Home Posts My Father Refused To Stop Apologizing For My Childhood, And When He Did, Everything Changed.
My Father Refused To Stop Apologizing For My Childhood, And When He Did, Everything Changed.

My Father Refused To Stop Apologizing For My Childhood, And When He Did, Everything Changed.

“Do you remember when I left you waiting?”

“When are you going to be there?” I inquired.

My hackles were raised, and I sensed one of my father's awkward apologies on the horizon.

We sat on a Monterey cypress branch bent low by a Pacific breeze: me, 35, with curly red hair and blood-red lipstick, and Dad, 58, who looked younger than his 58 years with his trim physique and tattoos. Other people in the park were playing with dogs or talking to neighbors, and I envied their simple pleasures.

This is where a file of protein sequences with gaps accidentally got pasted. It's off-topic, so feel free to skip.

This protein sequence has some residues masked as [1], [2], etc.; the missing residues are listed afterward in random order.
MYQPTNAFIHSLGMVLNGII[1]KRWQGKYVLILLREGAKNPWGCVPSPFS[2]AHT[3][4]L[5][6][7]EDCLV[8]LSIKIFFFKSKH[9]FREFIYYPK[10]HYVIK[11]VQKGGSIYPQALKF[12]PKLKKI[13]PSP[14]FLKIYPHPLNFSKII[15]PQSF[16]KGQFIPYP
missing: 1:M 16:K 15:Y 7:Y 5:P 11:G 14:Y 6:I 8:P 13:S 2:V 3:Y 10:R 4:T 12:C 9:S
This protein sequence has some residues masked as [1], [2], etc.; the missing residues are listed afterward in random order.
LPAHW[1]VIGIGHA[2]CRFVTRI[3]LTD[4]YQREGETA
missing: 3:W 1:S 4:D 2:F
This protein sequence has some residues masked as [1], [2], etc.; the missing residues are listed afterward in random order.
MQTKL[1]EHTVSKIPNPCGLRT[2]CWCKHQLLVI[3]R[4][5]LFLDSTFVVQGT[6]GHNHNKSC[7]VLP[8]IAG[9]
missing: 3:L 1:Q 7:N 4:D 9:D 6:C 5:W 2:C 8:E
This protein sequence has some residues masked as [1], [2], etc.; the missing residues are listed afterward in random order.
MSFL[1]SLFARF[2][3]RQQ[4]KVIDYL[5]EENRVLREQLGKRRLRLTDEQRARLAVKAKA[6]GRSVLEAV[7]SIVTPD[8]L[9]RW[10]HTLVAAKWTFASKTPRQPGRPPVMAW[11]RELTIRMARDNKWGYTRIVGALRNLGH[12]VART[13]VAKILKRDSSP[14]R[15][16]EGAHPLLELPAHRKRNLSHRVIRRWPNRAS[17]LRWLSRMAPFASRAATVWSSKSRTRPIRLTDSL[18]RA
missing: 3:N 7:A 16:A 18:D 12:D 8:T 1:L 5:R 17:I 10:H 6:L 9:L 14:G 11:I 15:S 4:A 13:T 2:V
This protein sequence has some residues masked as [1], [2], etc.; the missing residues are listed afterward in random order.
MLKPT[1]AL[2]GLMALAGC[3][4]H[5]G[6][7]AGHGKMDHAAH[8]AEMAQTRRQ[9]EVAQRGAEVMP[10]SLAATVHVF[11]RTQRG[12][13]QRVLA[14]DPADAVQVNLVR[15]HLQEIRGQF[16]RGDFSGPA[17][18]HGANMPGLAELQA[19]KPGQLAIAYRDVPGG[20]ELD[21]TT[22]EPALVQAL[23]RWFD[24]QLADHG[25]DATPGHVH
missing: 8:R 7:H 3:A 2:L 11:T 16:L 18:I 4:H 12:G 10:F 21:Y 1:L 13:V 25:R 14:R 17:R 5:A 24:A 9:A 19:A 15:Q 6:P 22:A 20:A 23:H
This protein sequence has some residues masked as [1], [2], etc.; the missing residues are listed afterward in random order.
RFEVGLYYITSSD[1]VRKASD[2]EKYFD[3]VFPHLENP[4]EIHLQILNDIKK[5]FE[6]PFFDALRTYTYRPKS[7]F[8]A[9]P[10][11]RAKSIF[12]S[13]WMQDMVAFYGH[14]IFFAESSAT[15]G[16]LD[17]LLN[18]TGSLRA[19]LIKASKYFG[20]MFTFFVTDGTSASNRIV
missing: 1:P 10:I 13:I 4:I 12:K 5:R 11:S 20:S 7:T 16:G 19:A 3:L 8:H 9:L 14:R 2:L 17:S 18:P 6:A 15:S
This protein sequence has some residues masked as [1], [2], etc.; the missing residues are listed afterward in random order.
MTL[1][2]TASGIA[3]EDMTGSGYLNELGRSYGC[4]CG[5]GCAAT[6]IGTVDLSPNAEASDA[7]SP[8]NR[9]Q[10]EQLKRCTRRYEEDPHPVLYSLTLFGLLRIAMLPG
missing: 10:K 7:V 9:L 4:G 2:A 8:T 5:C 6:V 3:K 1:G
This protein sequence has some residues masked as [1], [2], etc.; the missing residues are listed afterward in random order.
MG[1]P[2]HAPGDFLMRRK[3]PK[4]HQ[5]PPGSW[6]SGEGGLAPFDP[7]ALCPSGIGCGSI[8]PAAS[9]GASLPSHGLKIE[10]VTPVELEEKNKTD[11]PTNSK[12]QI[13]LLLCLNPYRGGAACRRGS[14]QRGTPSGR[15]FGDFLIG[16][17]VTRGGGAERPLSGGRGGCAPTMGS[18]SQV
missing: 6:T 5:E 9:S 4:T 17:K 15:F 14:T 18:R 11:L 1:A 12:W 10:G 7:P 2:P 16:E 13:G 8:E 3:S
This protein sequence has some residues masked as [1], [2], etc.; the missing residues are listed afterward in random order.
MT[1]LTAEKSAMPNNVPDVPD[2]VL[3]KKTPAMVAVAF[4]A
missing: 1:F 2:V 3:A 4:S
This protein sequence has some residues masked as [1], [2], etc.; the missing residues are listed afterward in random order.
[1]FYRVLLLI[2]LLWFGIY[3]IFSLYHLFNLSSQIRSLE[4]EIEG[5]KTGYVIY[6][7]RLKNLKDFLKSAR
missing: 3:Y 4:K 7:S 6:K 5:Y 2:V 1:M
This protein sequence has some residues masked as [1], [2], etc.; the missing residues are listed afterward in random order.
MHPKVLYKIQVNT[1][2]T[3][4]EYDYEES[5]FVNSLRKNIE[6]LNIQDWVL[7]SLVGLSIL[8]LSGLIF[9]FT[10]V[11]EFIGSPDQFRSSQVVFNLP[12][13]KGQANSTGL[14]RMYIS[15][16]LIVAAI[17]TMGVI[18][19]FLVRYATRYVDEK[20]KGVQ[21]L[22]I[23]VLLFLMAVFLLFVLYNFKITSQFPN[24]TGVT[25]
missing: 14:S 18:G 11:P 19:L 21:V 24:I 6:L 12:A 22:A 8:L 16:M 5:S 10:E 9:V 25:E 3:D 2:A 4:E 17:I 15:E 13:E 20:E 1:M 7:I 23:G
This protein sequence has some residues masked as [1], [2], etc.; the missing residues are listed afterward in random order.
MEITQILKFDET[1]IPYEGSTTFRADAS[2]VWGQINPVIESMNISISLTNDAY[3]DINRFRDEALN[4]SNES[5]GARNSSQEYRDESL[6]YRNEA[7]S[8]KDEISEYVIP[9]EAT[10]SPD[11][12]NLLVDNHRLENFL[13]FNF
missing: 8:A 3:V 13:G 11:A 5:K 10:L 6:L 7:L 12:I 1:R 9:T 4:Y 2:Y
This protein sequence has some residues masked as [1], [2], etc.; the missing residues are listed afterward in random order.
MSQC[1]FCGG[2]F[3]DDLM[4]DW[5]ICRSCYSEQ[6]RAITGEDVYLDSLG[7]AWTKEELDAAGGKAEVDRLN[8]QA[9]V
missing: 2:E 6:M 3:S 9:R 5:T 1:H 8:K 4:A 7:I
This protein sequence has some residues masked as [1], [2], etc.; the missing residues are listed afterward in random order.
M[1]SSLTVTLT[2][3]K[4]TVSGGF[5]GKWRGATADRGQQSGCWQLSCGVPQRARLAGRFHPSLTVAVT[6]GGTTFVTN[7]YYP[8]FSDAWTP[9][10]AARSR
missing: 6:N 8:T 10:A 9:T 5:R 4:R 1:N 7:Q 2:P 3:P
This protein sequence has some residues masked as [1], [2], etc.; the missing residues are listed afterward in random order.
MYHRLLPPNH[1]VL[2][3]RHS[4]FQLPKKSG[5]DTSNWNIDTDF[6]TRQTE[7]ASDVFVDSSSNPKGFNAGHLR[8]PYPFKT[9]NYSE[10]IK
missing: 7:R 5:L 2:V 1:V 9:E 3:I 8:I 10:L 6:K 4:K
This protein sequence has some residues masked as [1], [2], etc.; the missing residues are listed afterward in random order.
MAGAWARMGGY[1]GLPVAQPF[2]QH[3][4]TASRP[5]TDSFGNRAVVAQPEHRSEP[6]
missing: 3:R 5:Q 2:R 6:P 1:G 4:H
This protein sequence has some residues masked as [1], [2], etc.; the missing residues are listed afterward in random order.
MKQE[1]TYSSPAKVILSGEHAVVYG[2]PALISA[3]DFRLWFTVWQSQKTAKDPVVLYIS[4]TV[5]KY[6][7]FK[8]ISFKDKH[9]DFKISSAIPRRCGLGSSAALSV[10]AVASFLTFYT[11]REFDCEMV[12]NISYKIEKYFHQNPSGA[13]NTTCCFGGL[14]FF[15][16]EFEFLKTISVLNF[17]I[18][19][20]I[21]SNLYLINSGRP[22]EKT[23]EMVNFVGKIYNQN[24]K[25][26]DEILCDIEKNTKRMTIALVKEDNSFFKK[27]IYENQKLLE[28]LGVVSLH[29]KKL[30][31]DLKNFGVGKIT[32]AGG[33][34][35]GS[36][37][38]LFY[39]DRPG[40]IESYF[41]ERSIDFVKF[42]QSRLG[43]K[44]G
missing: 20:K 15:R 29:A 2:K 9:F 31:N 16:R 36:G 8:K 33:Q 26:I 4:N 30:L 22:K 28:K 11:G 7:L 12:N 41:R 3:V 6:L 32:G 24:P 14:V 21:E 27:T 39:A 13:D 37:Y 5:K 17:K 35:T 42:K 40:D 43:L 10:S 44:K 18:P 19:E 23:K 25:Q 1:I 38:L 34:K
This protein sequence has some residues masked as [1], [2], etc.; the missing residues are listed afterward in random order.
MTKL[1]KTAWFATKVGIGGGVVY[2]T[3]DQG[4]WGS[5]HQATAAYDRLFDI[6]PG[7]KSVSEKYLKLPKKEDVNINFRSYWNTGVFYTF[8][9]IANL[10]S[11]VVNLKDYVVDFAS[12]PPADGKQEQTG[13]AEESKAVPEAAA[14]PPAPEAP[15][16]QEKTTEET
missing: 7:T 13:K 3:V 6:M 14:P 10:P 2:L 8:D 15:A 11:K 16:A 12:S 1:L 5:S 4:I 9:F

“You must have been 12,” my father explained, “and I came to the city to see you, and I was supposed to pick you up at the library to go to a museum, and I was like an hour and a half late, and let me tell you, you were pissed.”

At 12, I was still in my cat sweatshirt phase, and visits with my father were rare, so anticipation had built up over weeks. The main library was in a rough area of San Francisco teeming with unhoused people, some of whom were visibly agitated. Sitting on granite steps littered with cigarette butts and old gum, I grew queasy with worry and disappointment.

That day in the park, my father explained that he'd recently begun a 12-step program to recover from a pornographic addiction — which, apparently, had caused him to be late all those years before — and that the fourth step involved finding people harmed by the addiction and asking their forgiveness.